The remakes of Pokemon Brilliant Diamonds and Shining Pearls are, of course, packed with a variety of weird artifacts from the Nintendo DS era. You can use the touch screen to create poffins. Pokétch, an in-game device that was previously on the second screen of the DS, now appears in the upper corner of the Switch screen as needed, making it easy to see Pokemon friendships and look for items. You will be able to do it. This was an era when the DS touch screen was still a fresh and novel concept, and many of the remake features, from the rhythm game of tapping the screen of the super contest to the ability to put it, have returned to that era in some way. rice field. Pokeball sticker. Even a random badge polishing mechanic is back.
Of course, it’s not a one-on-one remake of the original game. Among other additions, Pokemon Brilliant Diamonds and Shining Pearls feature a more robust version of Exp. share. This means that XP will be distributed throughout the party (it cannot be disabled for any reason). You can also customize the look of your character, thanks to Veilstone City’s new shop, which sells unique outfits. Pokemon can follow you on the world map.Especially hidden machines [HMs] It will come back with Pokemon Diamond Pearl, but it will be treated a little differently than before. Instead of telling the monster what to do and getting rid of it, it seems that the “wild Pokemon” will take action instead. This is an adjustment to maintain the spirit of the original system while removing much of the hassle.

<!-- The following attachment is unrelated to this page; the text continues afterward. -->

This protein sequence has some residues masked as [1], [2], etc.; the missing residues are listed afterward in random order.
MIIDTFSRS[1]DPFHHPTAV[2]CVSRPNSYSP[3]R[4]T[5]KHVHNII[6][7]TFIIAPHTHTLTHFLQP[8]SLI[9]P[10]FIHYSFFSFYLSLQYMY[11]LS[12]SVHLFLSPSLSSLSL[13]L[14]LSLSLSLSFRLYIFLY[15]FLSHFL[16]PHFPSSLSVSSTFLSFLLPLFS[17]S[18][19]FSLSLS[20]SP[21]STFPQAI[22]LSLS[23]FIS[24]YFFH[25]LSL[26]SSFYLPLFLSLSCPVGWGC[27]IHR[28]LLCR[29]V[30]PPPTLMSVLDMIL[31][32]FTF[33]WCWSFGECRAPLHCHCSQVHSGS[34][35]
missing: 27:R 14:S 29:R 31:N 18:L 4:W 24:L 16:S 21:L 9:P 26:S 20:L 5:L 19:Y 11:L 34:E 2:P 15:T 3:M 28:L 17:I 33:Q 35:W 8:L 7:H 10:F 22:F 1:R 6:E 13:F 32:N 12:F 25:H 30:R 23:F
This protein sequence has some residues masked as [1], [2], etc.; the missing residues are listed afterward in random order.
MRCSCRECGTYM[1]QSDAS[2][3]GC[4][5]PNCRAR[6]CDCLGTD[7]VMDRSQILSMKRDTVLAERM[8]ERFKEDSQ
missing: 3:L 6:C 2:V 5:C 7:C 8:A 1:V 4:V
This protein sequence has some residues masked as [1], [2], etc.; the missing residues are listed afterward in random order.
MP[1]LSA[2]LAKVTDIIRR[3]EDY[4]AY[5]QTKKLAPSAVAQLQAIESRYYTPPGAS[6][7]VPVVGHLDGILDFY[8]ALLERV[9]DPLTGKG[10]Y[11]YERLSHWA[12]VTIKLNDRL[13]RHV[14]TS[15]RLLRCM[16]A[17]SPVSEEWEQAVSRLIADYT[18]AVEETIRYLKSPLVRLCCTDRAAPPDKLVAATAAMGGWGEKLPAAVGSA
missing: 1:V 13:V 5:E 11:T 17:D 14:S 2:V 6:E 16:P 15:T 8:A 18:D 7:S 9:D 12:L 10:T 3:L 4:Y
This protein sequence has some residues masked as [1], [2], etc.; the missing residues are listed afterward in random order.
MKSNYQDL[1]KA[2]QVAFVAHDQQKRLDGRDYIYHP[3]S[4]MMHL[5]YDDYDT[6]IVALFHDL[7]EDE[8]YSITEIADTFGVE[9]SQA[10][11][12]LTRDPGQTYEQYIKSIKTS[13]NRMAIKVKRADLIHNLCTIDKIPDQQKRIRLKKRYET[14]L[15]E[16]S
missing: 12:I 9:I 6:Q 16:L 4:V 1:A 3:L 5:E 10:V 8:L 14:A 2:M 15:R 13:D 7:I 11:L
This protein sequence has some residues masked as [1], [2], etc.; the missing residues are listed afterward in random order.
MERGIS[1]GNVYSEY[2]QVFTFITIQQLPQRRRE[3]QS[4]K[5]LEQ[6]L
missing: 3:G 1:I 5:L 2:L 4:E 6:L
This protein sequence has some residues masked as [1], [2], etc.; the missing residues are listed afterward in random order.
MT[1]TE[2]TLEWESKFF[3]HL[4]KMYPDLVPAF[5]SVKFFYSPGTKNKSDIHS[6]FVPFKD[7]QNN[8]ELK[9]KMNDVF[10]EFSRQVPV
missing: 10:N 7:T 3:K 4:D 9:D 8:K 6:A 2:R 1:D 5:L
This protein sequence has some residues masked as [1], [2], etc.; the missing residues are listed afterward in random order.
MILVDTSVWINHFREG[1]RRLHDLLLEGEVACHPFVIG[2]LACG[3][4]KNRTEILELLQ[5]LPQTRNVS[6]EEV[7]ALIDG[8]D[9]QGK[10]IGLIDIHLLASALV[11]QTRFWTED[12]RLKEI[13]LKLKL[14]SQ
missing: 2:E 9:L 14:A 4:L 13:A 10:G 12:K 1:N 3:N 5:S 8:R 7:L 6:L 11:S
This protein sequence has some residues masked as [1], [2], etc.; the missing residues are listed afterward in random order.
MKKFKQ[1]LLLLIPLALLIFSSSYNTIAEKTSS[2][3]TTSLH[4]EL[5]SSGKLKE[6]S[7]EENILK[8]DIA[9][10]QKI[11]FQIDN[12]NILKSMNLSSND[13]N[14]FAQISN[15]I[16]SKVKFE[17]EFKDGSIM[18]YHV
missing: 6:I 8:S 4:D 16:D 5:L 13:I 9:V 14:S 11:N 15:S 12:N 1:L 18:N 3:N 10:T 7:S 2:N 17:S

Pokemon Brilliant Diamonds and Shining Pearls-Screenshot Gallery
But perhaps the biggest change is the Grand Underground. This is a series of tunnels that mine items to build a secret base. In addition to supporting online play, it features a special on-screen Pokemon-filled biome influenced by the statues on the base. Brilliant Diamond and Shining Pearl are the closest to current generation games here, but the approach is still firmly rooted in the original.
Most of the improvements it makes are welcomed just because Pokemon Diamond and Pearl are probably not the most enjoyable generation to actually pick up and play in modern times. I admit that the combat system was painfully sluggish at the time.Memory of seeing the monster health bar sloooooowly Even after years of critical hits, it burns into my brain and then discharges to zero.
By removing some of those more abrasive elements, the remake should be able to bring some of the region’s strengths back to the forefront. In particular, I would appreciate it if you could manage to capture the mood, such as the vaguely menacing title screen and the fierce battle music at the gymnasium. These games have an uneasy atmosphere and still stand out in my mind today.
For some reason, it’s safe to go back to a simpler era in Pokemon history — an era without Gigantamax forms and mega-evolution, and with Pokédex that’s actually easier to manage. I’m excited to run through the snowdrifts around Snowpoint City again. To travel to the pillar of the spear and fight Cynthia. Cynthia is, after all, still the best champion in my very biased opinion.
But most of the time, after all these years, I’m happy that Chimchar is back on my side. Welcome back, Buddy. It’s too long.
Kat Bailey is IGN’s Senior News Editor. Her natural enemy is Braziken, who is getting too much attention compared to the Infernape.